• 11.
    Bröder, Lisa
    et al.
    Stockholm University, Faculty of Science, Department of Environmental Science and Analytical Chemistry.
    Andersson, August
    Stockholm University, Faculty of Science, Department of Environmental Science and Analytical Chemistry.
    Tesi, Tommaso
    Semiletov, Igor P.
    Gustafsson, Örjan
    Stockholm University, Faculty of Science, Department of Environmental Science and Analytical Chemistry.
    The integrated flux of terrigenous organic carbon degradation in surface sediments on the Laptev and East Siberian Sea ShelvesManuscript (preprint) (Other academic)
  • 12.
    Bröder, Lisa
    et al.
    Stockholm University, Faculty of Science, Department of Environmental Science and Analytical Chemistry.
    Tesi, Tommaso
    Stockholm University, Faculty of Science, Department of Environmental Science and Analytical Chemistry. CNR-National Research Council of Italy, ISMAR-Marine Sciences Institute, Italy.
    Andersson, August
    Stockholm University, Faculty of Science, Department of Environmental Science and Analytical Chemistry.
    Eglinton, Timothy I.
    Semiletov, Igor P.
    Dudarev, Oleg V.
    Roos, Per
    Gustafsson, Örjan
    Stockholm University, Faculty of Science, Department of Environmental Science and Analytical Chemistry.
    Historical records of organic matter supply and degradation status in the East Siberian Sea2016In: Organic Geochemistry, ISSN 0146-6380, E-ISSN 1873-5290, Vol. 91, p. 16-30Article in journal (Refereed)
    Abstract [en]

    Destabilization and degradation of permafrost carbon in the Arctic regions could constitute a positive feedback to climate change. A better understanding of its fate upon discharge to the Arctic shelf is therefore needed. In this study, bulk carbon isotopes as well as terrigenous and marine biomarkers were used to construct two centennial records in the East Siberian Sea. Differences in topsoil and Pleistocene Ice Complex Deposit permafrost concentrations, modeled using delta C-13 and Delta C-14, were larger between inner and outer shelf than the changes over time. Similarly, lignin-derived phenol and cutin acid concentrations differed by a factor of ten between the two stations, but did not change significantly over time, consistent with the dual-carbon isotope model. High molecular weight (HMW) n-alkane and n-alkanoic acid concentrations displayed a smaller difference between the two stations (factor of 3-6). By contrast, the fraction for marine OC drastically decreased during burial with a half-life of 19-27 years. Vegetation and degradation proxies suggested supply of highly degraded gymnosperm wood tissues. Lipid Carbon Preference Index (CPI) values indicated more extensively degraded HMW n-alkanes on the outer shelf with no change over time, whereas n-alkanoic acids appeared to be less degraded toward the core top with no large differences between the stations. Taken together, our results show larger across-shelf changes than down-core trends. Further investigation is required to establish whether the observed spatial differences are due to different sources for the two depositional settings or, alternatively, a consequence of hydrodynamic sorting combined with selective degradation during cross-shelf transport.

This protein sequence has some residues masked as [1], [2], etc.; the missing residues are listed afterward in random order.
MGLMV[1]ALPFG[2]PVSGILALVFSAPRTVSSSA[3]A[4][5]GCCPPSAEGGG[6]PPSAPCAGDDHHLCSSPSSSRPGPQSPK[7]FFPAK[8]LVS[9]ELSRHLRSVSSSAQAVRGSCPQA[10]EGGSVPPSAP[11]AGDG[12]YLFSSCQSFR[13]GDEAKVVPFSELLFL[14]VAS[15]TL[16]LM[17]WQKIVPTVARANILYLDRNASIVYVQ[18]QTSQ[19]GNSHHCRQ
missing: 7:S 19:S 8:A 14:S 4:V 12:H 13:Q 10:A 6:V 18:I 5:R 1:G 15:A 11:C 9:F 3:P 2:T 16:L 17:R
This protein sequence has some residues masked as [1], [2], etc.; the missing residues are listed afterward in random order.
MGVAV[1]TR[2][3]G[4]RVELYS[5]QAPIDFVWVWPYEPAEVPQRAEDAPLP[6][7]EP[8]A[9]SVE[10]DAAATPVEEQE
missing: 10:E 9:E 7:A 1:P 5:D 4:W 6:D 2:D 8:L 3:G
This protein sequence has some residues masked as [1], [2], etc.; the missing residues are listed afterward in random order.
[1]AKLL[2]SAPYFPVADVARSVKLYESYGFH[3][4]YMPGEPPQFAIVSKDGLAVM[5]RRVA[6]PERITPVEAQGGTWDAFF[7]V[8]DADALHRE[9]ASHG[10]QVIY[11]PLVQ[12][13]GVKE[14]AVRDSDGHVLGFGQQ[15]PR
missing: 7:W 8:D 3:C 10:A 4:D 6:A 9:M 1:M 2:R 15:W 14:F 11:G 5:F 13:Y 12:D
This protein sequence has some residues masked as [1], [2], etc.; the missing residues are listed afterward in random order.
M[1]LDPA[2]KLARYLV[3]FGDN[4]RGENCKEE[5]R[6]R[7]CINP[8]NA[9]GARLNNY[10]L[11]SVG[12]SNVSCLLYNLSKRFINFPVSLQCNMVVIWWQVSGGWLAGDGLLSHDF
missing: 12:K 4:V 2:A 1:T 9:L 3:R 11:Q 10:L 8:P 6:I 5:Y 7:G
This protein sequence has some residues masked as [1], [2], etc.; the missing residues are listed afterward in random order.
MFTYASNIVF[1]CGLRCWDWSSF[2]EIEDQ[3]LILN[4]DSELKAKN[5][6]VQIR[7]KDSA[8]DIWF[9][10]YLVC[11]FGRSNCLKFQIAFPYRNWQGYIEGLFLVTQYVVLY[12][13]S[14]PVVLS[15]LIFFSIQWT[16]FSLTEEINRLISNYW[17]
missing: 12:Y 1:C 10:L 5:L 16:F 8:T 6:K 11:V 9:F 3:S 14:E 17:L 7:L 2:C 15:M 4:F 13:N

• 13.
    Bröder, Lisa
    et al.
    Stockholm University, Faculty of Science, Department of Environmental Science and Analytical Chemistry.
    Tesi, Tommaso
    Stockholm University, Faculty of Science, Department of Environmental Science and Analytical Chemistry. Institute of Marine Sciences - National Research Council, Italy.
    Andersson, August
    Stockholm University, Faculty of Science, Department of Environmental Science and Analytical Chemistry.
    Semiletov, Igor
    Gustafsson, Örjan
    Stockholm University, Faculty of Science, Department of Environmental Science and Analytical Chemistry.
    Bounding cross-shelf transport time and degradation in Siberian-Arctic land-ocean carbon transfer2018In: Nature Communications, ISSN 2041-1723, E-ISSN 2041-1723, Vol. 9, article id 806Article in journal (Refereed)
    Abstract [en]

    The burial of terrestrial organic carbon (terrOC) in marine sediments contributes to the regulation of atmospheric CO2 on geological timescales and may mitigate positive feedback to present-day climate warming. However, the fate of terrOC in marine settings is debated, with uncertainties regarding its degradation during transport. Here, we employ compound-specific radiocarbon analyses of terrestrial biomarkers to determine cross-shelf transport times. For the World's largest marginal sea, the East Siberian Arctic shelf, transport requires 3600 +/- 300 years for the 600 km from the Lena River to the Laptev Sea shelf edge. TerrOC was reduced by similar to 85% during transit resulting in a degradation rate constant of 2.4 +/- 0.6 kyr(-1). Hence, terrOC degradation during cross-shelf transport constitutes a carbon source to the atmosphere over millennial time. For the contemporary carbon cycle on the other hand, slow terrOC degradation brings considerable attenuation of the decadal-centennial permafrost carbon-climate feedback caused by global warming.

  • 14.
    Bröder, Lisa
    et al.
    Stockholm University, Faculty of Science, Department of Environmental Science and Analytical Chemistry.
    Tesi, Tommaso
    Andersson, August
    Stockholm University, Faculty of Science, Department of Environmental Science and Analytical Chemistry.
    Semiletov, Igor P.
    Gustafsson, Örjan
    Stockholm University, Faculty of Science, Department of Environmental Science and Analytical Chemistry.
    Bounding cross-shelf transport time and degradation in land-ocean carbon transferArticle in journal (Refereed)
  • 15. Budhavant, Krishnakant
    et al.
    Andersson, August